Review: In This Corner of the World

With the UK theatrical release of In This Corner of the World only days away now, we thought it time to finally put our thoughts to paper and get a review out there and express how much we loved this movie. We were lucky enough to see In This Corner of the World late last year at an industry screening and were quite literally blown away by the soundtrack, animation, and, of course, the powerful story.

The story revolves around Suzu Urano and her ten-year journey of self-discovery and coming of age revelations set in Japan during World War II and, more specifically, a region of Japan close to Hiroshima. As a young girl in Japan during this time period her ultimate destiny is to be married off to another family although she would probably have been more content to spend her days drawing. She is far from forced into a marriage but doesn’t fight it and remains fairly carefree from start to end. As time passes, Suzu settles into the routine of married life, looking after her new husband’s poorly mother and taking over the day to day housework duties. For the most part, we come to know this family more intimately than her own and we really, as Suzu does, accept them. The latter half of the movie really focuses on the day to day wartime life, rationing and air raids.

The movie brings up some fairly common social conventions of that period that wouldn’t exist today and may even offend. These social conventions are never the focus of the story though that lies very much in wartime living. The movie in no way glamorises war and never even goes as far as to suggest that Japan was correct or good but then the same can be said for what we know to be the American bombings of Hiroshima and Nagasaki. I find this a very interesting take as it shows that during the war no one is good or bad; winner or loser, everyone loses. It’s interesting from a western perspective too as we can, or like too, imagine that whichever country we are from is the good side. The movie shows people trying to live, able men being sent to war regardless of choice and compassion for fellow human beings.

While war is the major theme throughout the story we never actually see any combat in terms of soldiers fighting but rather through fighter planes and bombers as well as naval ships. The story is really told from a civilian point of view where we see houses destroyed and lives lost but we are somehow detached from the actual fighting. That said, the use of imagery and sound during the bombings and dog fights can be harrowing. This part of the movie is really powerful in how they have been able to get across the sudden and terrifying aspect of wartime. In one scene we are shown Suzu’s own imagination blend with reality as she paints in her mind the colourful blasts and explosions that result from planes fighting it out in the air. It was a really impressive scene to witness and feel. There is another scene that I will not describe in detail due to spoilers but the simplicity and change in animation styles really hammer home the message that this movie is trying to get across.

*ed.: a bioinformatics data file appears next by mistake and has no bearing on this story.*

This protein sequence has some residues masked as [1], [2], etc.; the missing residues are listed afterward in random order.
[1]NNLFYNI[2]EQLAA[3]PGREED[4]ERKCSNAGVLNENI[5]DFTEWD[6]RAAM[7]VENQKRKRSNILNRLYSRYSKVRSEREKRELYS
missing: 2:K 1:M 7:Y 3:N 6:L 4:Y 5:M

I found the pacing of the movie really well planned out and executed. Many similar movies of this type have had issues with pacing which ultimately affected the enjoyment of them. In This Corner of the World, however, starts off with a quick series of scenes following Suzu’s life from a little girl into her coming of age. The majority of the movie then takes place over about a two year period when the war reaches its peak and then finally comes to a head. For a movie of this length which is very story driven through character interaction and very little in the way of action, it’s impressive that it manages to hold your attention for its entirety.

The animation is charming and features some fantastic and creative scenes, as I’ve mentioned previously. This traditional approach is perfect for the story being told and its great to see more of this type of animation quality return to the big screen.

The soundtrack for In This Corner of the World and, in particular, the use of sound effects really makes this movie. The story is great about without such attention to detail with the audio I doubt this movie would have been as enjoyable. The sound effects used really give a sense of how harrowing and isolated being in a wartime environment can be. Each time there was a bombing scene in the movie I was physically shaken, it had that much impact on the viewing experience.

In This Corner of the World is a charming, wonderfully thought-provoking and powerfully heart wrenching piece of animation that may be overshadowed by the likes of Your Name and A Silent Voice but is definitely not one to miss.